MARTHA SEZ: ‘Old Wentworth just stood there, flabbergasted, holding the telephone receiver’
Already it’s the middle of July, and the days are flying by. Once August hits, the rest of the summer goes fast, like ketchup out of a bottle at a barbecue.
Just when you are getting used to warm temperatures and birdsong and green leaves, just when snow and sleet fade in your memory like something out of the distant past–the last ice age, say– the days of August rush by, falling all over each other in their haste to get summer done with, and, before you know it, all anyone is talking about is winterizing the car. I want to put the brakes on hard and hold onto what is left of the season.
Not Old Man Wentworth, though. He says he’d rather put up with ice and snow than all of these dang tourists and summer people. Misanthrope that he is, he prefers the town to be practically empty.
I ran into Old Man Wentworth, better known for some reason as Shrew Nose, outside the Keene Post Office yesterday.
Around here, some men are known by names that their parents never gave them, as often as not the names of North Country animals. The men upon whom these titles are conferred don’t seem to mind them one bit. I have tried to find out how Shrew Nose and Coy Dog and others got their nicknames, but I can never get a straight answer.
“Maybe,” my friend Charla said, “It’s a Carlos Casteneda thing, and those are their totem animals.”
“I don’t think so, “ I said.
At any rate, Old Man Wentworth, or Shrew Nose, lives up in the woods, and he was not in the best of humors when I spoke with him. He entertained visitors two weeks ago and was still getting over it.
Why? I asked. What happened?
First, he told me, his guests–his nephew Biff, who now lives in New Jersey, and Biff’s wife and their dog and two children–wouldn’t even say hello, they were so upset about their cell phones, which didn’t work. Well, he asked them, are your cell phones Verizon? No, they said, they’re AT&T. Of course they don’t work here, he said, we have Verizon. His house guests couldn’t believe it. Without their cell phones they were helpless, like deep sea divers without an oxygen tank.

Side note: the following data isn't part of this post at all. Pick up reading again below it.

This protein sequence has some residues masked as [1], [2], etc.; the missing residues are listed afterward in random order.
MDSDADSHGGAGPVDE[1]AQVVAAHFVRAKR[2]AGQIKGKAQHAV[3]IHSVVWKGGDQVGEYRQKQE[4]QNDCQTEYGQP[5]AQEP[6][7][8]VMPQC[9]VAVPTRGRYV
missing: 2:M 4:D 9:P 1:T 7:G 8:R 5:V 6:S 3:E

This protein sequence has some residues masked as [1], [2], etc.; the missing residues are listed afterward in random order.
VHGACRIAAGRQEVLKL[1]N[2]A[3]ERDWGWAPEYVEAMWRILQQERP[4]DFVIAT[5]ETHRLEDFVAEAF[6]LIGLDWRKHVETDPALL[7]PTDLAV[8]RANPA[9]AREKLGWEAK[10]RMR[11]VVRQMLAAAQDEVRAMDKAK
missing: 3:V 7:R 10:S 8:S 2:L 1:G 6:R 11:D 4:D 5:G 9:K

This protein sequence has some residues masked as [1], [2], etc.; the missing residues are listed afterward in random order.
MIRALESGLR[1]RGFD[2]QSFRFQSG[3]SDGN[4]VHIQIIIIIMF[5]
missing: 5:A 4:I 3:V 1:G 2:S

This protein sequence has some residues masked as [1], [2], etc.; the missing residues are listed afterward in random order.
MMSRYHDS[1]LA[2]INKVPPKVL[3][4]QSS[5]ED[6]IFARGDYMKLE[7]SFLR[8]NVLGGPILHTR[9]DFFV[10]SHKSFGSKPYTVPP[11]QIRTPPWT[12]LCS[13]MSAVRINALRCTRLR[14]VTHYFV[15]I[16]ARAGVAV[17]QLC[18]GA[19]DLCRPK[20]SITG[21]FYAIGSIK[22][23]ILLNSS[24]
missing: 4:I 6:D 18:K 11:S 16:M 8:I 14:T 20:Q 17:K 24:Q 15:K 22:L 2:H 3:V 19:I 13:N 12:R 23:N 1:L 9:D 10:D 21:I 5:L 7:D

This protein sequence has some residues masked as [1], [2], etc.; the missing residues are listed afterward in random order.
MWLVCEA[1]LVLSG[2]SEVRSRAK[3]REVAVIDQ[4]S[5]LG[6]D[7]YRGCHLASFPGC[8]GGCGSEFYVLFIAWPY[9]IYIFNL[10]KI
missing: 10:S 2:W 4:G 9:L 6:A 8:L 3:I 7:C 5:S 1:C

Wentworth offered them the use of his telephone.
“This looks like the phone Mr. Ed talks on, on Nickelodeon,” one of the children said. Then the family all stood around marveling at the telephone.
“Why–it’s a landline!” Mrs. Biff–I think her name is Margaret–said finally.
“Go ahead and make your call, if you’re in such a hurry to talk to someone back home in New Jersey,” Wentworth told them, but they just stared at the contraption uncomprehendingly.
“We don’t want to make a phone call,” Margaret said finally. “I want to find the closest pizza takeout. Jackie wants to play Slither.io. And Tom needs to check his email.”
“I wanted to take a selfie of me next to a pine tree with a mountain in the background,” Biff said, for all the world as if he hadn’t just moved out of Keene a few years ago.
Old Wentworth just stood there, flabbergasted, holding the telephone receiver until it started blatting, “If you want to make a call, please hang up and try again! If you want to make a call, please hang up and try again! Eep eep eep eep eep eep eep!”
Then they wanted to hike some trail or other, he said, but what’s the point in just walking up and down a mountain? And besides, they had a car.
Later, their dog chased Wentworth’s cat Cinnamon out into the woods, and she didn’t come home until yesterday. Wentworth blamed the dog for strewing garbage all over the yard, but that turned out to be the work of raccoons. Wentworth wouldn’t take it back, even though he said he wanted to be a good host.
“I use the word host in the scientific sense,” he said, “as in, ‘lake trout may be host to lamprey eels, who leave big sucker marks on their flesh.'”
He handed me a postcard.
“It’s from Margaret,” he muttered darkly.
“I fear we overstayed our welcome,” I read.
“Her fears are well founded,” Shrew Nose said, snatching back the card. “At least they didn’t give me the coronavirus.”
I couldn’t get any more out of him.
Have a good week.